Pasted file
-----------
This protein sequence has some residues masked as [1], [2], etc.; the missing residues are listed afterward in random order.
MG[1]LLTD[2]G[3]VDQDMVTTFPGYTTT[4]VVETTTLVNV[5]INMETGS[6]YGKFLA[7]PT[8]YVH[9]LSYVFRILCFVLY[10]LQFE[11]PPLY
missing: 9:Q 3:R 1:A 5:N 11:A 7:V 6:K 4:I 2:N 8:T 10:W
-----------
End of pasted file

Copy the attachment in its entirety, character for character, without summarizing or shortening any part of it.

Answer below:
This protein sequence has some residues masked as [1], [2], etc.; the missing residues are listed afterward in random order.
MG[1]LLTD[2]G[3]VDQDMVTTFPGYTTT[4]VVETTTLVNV[5]INMETGS[6]YGKFLA[7]PT[8]YVH[9]LSYVFRILCFVLY[10]LQFE[11]PPLY
missing: 9:Q 3:R 1:A 5:N 11:A 7:V 6:K 4:I 2:N 8:T 10:W